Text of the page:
Babyok answered the same question, “The number one priority for us is getting broadband internet service for every home in Louisa County. I think I would apply that to speed up the process because both people and businesses have been waiting too long.” 

Supervisors Duane Adams and Tommy Barlow, who are running unopposed in the Mineral and Mountain Road districts, were asked whether attracting new business was more important than supporting existing businesses. 

“You don’t ignore our existing businesses at the expense of new business or vice versa,” said Adams.

According to Adams, 62 percent of employed residents of Louisa commute to either Charlottesville or Richmond for work. He would like residents to be able to work in the county if they wish to do so and to do that, new businesses would need to be established. 

“Both are equally important,” said Barlow. “The problem businesses in Louisa are having, including myself, is finding people to work. We are doing everything we can do to attract businesses to the county, but that is becoming hard because those businesses have to have people to employ.” 

He echoed his answer in his reply to the final question,   “What is the single most important thing the commonwealth and Louisa County can do to help local businesses thrive, and how do you plan to make an impact?”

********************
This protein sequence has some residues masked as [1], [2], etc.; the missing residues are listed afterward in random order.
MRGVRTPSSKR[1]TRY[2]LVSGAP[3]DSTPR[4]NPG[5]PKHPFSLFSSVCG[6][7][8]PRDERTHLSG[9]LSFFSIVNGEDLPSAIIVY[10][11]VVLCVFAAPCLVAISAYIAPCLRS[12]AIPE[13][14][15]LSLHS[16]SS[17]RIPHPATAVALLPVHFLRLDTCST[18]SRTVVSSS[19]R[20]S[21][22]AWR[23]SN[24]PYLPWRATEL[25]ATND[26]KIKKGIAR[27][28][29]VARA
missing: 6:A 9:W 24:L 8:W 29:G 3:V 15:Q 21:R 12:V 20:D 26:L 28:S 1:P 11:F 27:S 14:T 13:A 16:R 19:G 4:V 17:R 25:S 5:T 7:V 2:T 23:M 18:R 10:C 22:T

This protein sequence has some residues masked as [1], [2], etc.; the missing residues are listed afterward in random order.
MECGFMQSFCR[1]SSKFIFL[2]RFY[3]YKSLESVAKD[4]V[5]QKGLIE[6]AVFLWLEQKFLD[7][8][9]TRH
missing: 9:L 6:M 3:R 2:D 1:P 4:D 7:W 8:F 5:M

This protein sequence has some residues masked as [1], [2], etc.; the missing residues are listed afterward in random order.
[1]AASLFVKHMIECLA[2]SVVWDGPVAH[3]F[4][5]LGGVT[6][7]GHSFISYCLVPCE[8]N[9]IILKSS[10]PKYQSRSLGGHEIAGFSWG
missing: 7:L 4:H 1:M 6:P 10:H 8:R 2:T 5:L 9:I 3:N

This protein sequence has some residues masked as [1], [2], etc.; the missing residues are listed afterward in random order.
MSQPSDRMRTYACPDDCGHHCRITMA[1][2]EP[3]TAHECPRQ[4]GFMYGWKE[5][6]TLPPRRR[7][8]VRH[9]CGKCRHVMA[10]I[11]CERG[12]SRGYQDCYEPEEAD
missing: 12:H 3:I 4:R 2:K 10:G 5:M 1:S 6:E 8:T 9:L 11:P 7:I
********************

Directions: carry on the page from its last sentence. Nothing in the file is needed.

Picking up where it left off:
Barlow said, “Once these government handouts are slowed down, people are going to get up and start looking for a job.” 

Three candidates voiced their opinions on state and local regulations for small businesses. Adams mentioned that in the past four years, the current board of supervisors has cut regulations on businesses by 40 percent. 

“Just recently, it impacted a small percentage of the business in this county, but we just exempted logging and timber [companies] from personal property tax, business tax, and machinery tax,” said Adams. 

Woody said that Virginia is currently ranked among the bottom 10 states to recover from the pandemic. The CV was unable to confirm the source of this ranking.

“I am very proud that our county, from top down, has been pro-business and has invited all kinds of businesses to come here,” said Babyok. “That is a big plus for our residents because that is a direct impact and benefit for them. Our job is to remove obstacles for those businesses.”  

“I think the single most important thing the commonwealth needs to do is to make sure we are not putting unfunded mandates on businesses and our community. We need to promise businesses that we are not going to increase their taxes,” said Jones.

Barnes said food and gas taxes are a particular concern for him.

“Now one thing I think we can agree on, and it has always been a pet peeve of mine, are two taxes: the food tax and gas tax,” he said. “The food tax affects the poor man and poor woman that are trying to put food on their table. The gas tax prevents them from going to work so they cannot put food on their table.” 

Jones and Babyok are scheduled to participate in another forum at the golf club at Spring Creek tonight at 6:30 p.m. All Green Springs District residents are welcome.